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    You are in: Home / Community Forums / Emergency Food/Supplies / food storage and couponing?
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    food storage and couponing?

    paulawylma
    Sat Feb 23, 2013 9:36 am
    Experienced "Head Chef" Poster
    Since another poster mentioned couponing on the emergency cash thread, I thought a new thread dedicated to couponing might be in order. I have been couponing (on and off) for about a year or so. I actually signed up for online classes on couponing. Unfortunately some of the techniques, such as you see on TV, are no longer allowed by major grocery chains and others, such as theft--taking coupon inserts out of papers on the newstand and clearing the shelves of a product has made couponing more difficult Since stores change their policies, check on the coupon policy of your local store (even if it is part of a chain) before using coupons--especially if you plan to stack

    That said, you can save money couponing and there are some items that after you build a stock of coupons, can reliably be had for free, such as toothpaste and dishwashing detergent.

    The key to sucessful couponing is timing. Do not expect to save a lot of money until you have 4 to 6 weeks of coupon inserts saved. This is because sales go in cycles and the coupons do not always come out when the cyle for that item occurs. Unfortuately one of the recent changes in couponing--in reaction to extreme couponing--is that expiration dates are becoming shorter. Most coupons these days will expire in about 6 to 8 weeks, often sooner. Though last year I did score some blinkies (coupons you pick up at the grocery store in those blinking holders attached to the shelves) that were for SALAD--a rareity and didn't expire for a year! Coupons for fresh foods like salad, fresh vegetables and fruit are rare. Most couponss are for boxed or canned foods because they are manufacturers coupons--which means that the food came from a factory. While manufactured or processed foods are not the healthiest, they are the ones that can be stored most easily and are more likely to be part of any food storage plan.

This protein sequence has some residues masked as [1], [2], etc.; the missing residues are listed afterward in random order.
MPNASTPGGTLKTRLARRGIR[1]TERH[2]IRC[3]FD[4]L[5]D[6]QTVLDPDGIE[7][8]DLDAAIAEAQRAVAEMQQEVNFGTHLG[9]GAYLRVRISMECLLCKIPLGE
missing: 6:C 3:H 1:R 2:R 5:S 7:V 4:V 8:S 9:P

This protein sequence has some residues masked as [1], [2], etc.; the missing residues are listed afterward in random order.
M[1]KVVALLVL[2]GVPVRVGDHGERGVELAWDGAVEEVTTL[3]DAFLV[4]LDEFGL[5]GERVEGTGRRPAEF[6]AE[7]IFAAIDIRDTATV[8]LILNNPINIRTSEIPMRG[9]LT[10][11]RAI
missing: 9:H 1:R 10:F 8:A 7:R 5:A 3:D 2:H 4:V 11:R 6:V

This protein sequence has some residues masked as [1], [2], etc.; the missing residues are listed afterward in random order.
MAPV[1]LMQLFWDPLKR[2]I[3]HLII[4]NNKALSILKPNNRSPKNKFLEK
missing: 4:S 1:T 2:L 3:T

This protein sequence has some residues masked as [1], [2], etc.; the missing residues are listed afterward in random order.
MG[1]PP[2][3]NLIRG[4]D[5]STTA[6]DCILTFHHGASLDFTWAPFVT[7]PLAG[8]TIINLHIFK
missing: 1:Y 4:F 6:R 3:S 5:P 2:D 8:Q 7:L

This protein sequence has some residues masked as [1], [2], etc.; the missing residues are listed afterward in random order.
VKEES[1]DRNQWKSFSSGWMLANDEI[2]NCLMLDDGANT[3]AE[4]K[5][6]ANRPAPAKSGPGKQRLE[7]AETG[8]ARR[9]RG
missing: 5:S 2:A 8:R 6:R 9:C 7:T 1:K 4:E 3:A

Here are the basics of couponing.
    I Types of coupons.
    1. inserts: come in the newspaper. There are three major ones, SmartSource (SS), Redplum (RP) and Protor and Gamble (P&G). P&G comes out every 4 weeks and covers mostly cleaning and household products but also toothpaste and other P&G products. In many newspapers (this varies from region to region) SS and RP appear weekly, but not on holiday weekends.Many couponers gather all the inserts they can--please do not steal coupon inserts from unsold newspapers, you are stealing from other couponers who will pay for the paper and not get the insert. This is why I buy my papers from either Starbucks or Krogers, the papers are near the register where the employees can keep an eye out for theives. Becentsable.net, the site I learned from suggests that you start with only two papers until you know what works for you. I started with only one because I am single and don't buy a lot of processed foods.
    Here's a link to a 2013 schedule of when inserts will appear:
    http://www.sundaycouponpreview.com/2013-sunday-coupon-insert-schedule/
    2. Online coupons, are coupons that you can print online. You can print them at the start of end of a month or print them as you need them. There are sites that will match sales and coupons that will provide links to active coupons. However, onlilne coupons are not available in unlimited quantities so if a coupon is for something you regularly buy, it's a good idea to grab it while it is avaiable. To print online coupons you will usually be directed to download a program that controls the printing process. This will limit the number of time you print on a computer to two. The second printing will not occur automatically, to get it click the "back" button on your web browser and then click "refresh." If you want to earn money and coupon at the same time, then consider joining swagbucks. Swagbuck rewards you for watching videos and doing other small tasks (I never do the shopping tasks or any survey that asks for personal info or credit card info). Swagbucks also has a coupon printout feature where you earn points everytime a coupon is redeemed.